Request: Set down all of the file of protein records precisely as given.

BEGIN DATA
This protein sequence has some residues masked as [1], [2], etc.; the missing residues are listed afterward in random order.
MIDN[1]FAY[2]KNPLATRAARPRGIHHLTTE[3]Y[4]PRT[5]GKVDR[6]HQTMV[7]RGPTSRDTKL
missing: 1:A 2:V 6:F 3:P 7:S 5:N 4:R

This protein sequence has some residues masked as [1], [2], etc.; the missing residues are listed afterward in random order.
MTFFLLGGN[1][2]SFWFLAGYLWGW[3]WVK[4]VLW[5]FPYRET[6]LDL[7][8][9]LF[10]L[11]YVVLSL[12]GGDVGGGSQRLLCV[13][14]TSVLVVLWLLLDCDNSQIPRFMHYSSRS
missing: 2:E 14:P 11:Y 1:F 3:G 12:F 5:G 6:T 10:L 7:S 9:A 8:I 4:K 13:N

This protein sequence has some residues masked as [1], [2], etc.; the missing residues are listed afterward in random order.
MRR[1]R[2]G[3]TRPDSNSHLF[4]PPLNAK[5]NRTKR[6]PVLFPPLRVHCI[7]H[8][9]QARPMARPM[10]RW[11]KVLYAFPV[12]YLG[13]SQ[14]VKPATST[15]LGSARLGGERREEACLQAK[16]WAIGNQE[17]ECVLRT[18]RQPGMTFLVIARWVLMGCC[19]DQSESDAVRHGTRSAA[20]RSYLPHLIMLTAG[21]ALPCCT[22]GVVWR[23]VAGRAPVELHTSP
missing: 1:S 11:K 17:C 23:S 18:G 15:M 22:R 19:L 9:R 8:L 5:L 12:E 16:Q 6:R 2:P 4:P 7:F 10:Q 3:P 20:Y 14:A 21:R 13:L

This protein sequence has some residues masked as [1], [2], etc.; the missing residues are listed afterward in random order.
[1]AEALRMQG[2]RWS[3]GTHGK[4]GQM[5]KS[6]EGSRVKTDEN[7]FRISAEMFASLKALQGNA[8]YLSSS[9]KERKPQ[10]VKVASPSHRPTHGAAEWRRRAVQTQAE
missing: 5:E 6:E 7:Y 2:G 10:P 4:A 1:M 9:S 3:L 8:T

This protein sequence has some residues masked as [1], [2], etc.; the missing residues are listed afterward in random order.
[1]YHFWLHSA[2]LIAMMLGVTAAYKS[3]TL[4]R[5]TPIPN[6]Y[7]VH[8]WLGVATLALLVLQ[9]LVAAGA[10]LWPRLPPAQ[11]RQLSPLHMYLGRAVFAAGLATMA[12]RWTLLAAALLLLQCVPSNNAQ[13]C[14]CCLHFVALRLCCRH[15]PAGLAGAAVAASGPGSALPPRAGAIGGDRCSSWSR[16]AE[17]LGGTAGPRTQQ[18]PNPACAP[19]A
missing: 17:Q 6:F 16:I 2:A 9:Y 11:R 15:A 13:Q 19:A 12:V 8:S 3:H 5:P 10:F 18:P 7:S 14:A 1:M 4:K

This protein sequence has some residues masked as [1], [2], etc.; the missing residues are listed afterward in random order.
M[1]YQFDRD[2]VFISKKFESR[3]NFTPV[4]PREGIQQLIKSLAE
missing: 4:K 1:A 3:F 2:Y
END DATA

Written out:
This protein sequence has some residues masked as [1], [2], etc.; the missing residues are listed afterward in random order.
MIDN[1]FAY[2]KNPLATRAARPRGIHHLTTE[3]Y[4]PRT[5]GKVDR[6]HQTMV[7]RGPTSRDTKL
missing: 1:A 2:V 6:F 3:P 7:S 5:N 4:R

This protein sequence has some residues masked as [1], [2], etc.; the missing residues are listed afterward in random order.
MTFFLLGGN[1][2]SFWFLAGYLWGW[3]WVK[4]VLW[5]FPYRET[6]LDL[7][8][9]LF[10]L[11]YVVLSL[12]GGDVGGGSQRLLCV[13][14]TSVLVVLWLLLDCDNSQIPRFMHYSSRS
missing: 2:E 14:P 11:Y 1:F 3:G 12:F 5:G 6:T 10:L 7:S 9:A 8:I 4:K 13:N

This protein sequence has some residues masked as [1], [2], etc.; the missing residues are listed afterward in random order.
MRR[1]R[2]G[3]TRPDSNSHLF[4]PPLNAK[5]NRTKR[6]PVLFPPLRVHCI[7]H[8][9]QARPMARPM[10]RW[11]KVLYAFPV[12]YLG[13]SQ[14]VKPATST[15]LGSARLGGERREEACLQAK[16]WAIGNQE[17]ECVLRT[18]RQPGMTFLVIARWVLMGCC[19]DQSESDAVRHGTRSAA[20]RSYLPHLIMLTAG[21]ALPCCT[22]GVVWR[23]VAGRAPVELHTSP
missing: 1:S 11:K 17:C 23:S 18:G 15:M 22:R 19:L 9:R 8:L 5:L 12:E 16:Q 6:R 2:P 4:P 7:F 10:Q 3:P 20:Y 14:A 21:R 13:L

This protein sequence has some residues masked as [1], [2], etc.; the missing residues are listed afterward in random order.
[1]AEALRMQG[2]RWS[3]GTHGK[4]GQM[5]KS[6]EGSRVKTDEN[7]FRISAEMFASLKALQGNA[8]YLSSS[9]KERKPQ[10]VKVASPSHRPTHGAAEWRRRAVQTQAE
missing: 5:E 6:E 7:Y 2:G 10:P 4:A 1:M 9:S 3:L 8:T

This protein sequence has some residues masked as [1], [2], etc.; the missing residues are listed afterward in random order.
[1]YHFWLHSA[2]LIAMMLGVTAAYKS[3]TL[4]R[5]TPIPN[6]Y[7]VH[8]WLGVATLALLVLQ[9]LVAAGA[10]LWPRLPPAQ[11]RQLSPLHMYLGRAVFAAGLATMA[12]RWTLLAAALLLLQCVPSNNAQ[13]C[14]CCLHFVALRLCCRH[15]PAGLAGAAVAASGPGSALPPRAGAIGGDRCSSWSR[16]AE[17]LGGTAGPRTQQ[18]PNPACAP[19]A
missing: 17:Q 6:F 16:I 2:A 9:Y 11:R 15:A 13:Q 19:A 12:V 8:S 3:H 5:P 10:F 18:P 7:S 14:A 1:M 4:K

This protein sequence has some residues masked as [1], [2], etc.; the missing residues are listed afterward in random order.
M[1]YQFDRD[2]VFISKKFESR[3]NFTPV[4]PREGIQQLIKSLAE
missing: 4:K 1:A 3:F 2:Y